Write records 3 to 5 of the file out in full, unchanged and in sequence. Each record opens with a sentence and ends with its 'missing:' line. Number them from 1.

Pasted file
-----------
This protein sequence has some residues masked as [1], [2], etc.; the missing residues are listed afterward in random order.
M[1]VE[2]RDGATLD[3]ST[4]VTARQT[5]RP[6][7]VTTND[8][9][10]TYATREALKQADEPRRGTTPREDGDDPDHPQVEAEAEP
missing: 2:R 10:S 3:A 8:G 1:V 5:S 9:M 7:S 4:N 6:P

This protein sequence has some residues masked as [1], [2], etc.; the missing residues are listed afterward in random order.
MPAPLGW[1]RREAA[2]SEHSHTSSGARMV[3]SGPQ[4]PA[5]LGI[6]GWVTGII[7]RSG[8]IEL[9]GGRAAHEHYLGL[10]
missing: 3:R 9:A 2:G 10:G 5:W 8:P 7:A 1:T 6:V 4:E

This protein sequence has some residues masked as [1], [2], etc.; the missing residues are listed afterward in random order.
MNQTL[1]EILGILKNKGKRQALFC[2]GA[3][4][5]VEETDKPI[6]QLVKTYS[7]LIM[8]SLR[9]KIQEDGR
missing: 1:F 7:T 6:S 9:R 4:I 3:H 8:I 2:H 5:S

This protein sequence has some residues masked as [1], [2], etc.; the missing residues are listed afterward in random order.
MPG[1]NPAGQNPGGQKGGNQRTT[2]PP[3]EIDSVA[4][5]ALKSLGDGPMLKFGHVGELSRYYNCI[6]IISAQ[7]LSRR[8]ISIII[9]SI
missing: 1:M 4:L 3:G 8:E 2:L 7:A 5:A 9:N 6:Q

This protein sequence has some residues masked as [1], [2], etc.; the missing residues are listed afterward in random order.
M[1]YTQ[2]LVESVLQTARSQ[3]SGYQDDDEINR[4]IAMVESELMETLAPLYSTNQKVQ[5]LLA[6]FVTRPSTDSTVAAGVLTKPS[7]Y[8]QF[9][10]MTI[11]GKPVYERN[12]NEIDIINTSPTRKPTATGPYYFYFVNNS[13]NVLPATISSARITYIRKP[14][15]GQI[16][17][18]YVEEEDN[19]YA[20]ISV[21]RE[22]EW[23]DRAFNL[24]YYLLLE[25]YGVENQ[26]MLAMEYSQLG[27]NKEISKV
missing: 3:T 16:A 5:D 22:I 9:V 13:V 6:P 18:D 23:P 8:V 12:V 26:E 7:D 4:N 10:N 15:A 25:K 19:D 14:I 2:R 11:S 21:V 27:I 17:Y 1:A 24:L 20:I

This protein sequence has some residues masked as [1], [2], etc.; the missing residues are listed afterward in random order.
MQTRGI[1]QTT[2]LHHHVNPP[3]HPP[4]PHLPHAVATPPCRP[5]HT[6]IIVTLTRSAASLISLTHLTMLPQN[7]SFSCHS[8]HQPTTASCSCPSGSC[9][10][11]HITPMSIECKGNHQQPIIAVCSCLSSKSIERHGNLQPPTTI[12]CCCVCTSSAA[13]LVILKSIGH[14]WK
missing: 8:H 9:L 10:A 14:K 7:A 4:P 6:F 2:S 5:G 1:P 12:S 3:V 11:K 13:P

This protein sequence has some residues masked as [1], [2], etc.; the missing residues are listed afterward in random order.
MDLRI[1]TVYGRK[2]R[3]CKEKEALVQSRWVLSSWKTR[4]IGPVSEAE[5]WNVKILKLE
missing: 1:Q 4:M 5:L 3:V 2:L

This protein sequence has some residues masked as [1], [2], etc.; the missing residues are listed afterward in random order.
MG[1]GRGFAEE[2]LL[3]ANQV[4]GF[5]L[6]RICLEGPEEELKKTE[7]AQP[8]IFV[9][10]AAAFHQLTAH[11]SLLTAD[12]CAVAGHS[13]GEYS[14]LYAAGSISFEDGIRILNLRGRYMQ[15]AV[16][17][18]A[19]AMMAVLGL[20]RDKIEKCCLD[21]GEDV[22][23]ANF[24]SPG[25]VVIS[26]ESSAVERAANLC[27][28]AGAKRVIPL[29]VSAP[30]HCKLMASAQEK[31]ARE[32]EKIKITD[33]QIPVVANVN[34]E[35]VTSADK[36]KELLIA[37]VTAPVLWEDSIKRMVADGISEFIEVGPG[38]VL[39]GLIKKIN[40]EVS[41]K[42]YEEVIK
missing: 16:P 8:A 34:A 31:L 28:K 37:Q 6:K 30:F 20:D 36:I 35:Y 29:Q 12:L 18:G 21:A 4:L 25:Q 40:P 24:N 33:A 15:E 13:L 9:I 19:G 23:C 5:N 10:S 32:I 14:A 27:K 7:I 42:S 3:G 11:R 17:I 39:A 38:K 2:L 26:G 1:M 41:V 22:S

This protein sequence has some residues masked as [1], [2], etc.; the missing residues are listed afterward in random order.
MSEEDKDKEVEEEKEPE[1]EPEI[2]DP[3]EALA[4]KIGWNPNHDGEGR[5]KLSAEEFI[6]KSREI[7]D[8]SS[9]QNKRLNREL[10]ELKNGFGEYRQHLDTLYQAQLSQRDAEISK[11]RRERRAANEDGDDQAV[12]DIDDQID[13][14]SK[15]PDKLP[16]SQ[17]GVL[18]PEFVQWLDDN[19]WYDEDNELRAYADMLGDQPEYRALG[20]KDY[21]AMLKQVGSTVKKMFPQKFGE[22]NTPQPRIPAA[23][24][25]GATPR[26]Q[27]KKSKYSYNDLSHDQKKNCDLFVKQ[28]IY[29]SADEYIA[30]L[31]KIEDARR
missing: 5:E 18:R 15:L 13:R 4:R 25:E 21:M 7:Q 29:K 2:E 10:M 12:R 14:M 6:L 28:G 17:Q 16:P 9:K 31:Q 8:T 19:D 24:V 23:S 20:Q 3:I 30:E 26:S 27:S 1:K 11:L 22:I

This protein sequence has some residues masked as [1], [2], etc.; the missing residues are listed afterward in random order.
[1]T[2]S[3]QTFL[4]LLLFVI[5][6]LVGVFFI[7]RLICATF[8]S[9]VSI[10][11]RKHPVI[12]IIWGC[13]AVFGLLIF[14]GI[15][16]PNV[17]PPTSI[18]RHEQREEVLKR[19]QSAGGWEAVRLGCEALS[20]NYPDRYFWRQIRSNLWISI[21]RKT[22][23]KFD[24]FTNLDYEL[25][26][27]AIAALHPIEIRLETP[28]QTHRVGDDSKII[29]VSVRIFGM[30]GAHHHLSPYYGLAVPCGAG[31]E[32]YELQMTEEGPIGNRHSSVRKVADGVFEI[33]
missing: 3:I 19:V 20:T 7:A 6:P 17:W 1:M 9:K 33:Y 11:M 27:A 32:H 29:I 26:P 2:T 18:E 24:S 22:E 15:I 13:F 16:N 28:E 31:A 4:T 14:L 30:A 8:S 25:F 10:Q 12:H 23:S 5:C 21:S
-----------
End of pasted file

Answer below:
This protein sequence has some residues masked as [1], [2], etc.; the missing residues are listed afterward in random order.
MNQTL[1]EILGILKNKGKRQALFC[2]GA[3][4][5]VEETDKPI[6]QLVKTYS[7]LIM[8]SLR[9]KIQEDGR
missing: 1:F 7:T 6:S 9:R 4:I 3:H 8:I 2:H 5:S

This protein sequence has some residues masked as [1], [2], etc.; the missing residues are listed afterward in random order.
MPG[1]NPAGQNPGGQKGGNQRTT[2]PP[3]EIDSVA[4][5]ALKSLGDGPMLKFGHVGELSRYYNCI[6]IISAQ[7]LSRR[8]ISIII[9]SI
missing: 1:M 4:L 3:G 8:E 2:L 7:A 5:A 9:N 6:Q

This protein sequence has some residues masked as [1], [2], etc.; the missing residues are listed afterward in random order.
M[1]YTQ[2]LVESVLQTARSQ[3]SGYQDDDEINR[4]IAMVESELMETLAPLYSTNQKVQ[5]LLA[6]FVTRPSTDSTVAAGVLTKPS[7]Y[8]QF[9][10]MTI[11]GKPVYERN[12]NEIDIINTSPTRKPTATGPYYFYFVNNS[13]NVLPATISSARITYIRKP[14][15]GQI[16][17][18]YVEEEDN[19]YA[20]ISV[21]RE[22]EW[23]DRAFNL[24]YYLLLE[25]YGVENQ[26]MLAMEYSQLG[27]NKEISKV
missing: 3:T 16:A 5:D 22:I 9:V 13:V 6:P 18:D 23:P 8:V 12:V 26:E 7:D 4:N 10:N 15:A 25:K 19:D 14:I 2:R 11:S 21:V 27:I 17:Y 1:A 24:L 20:I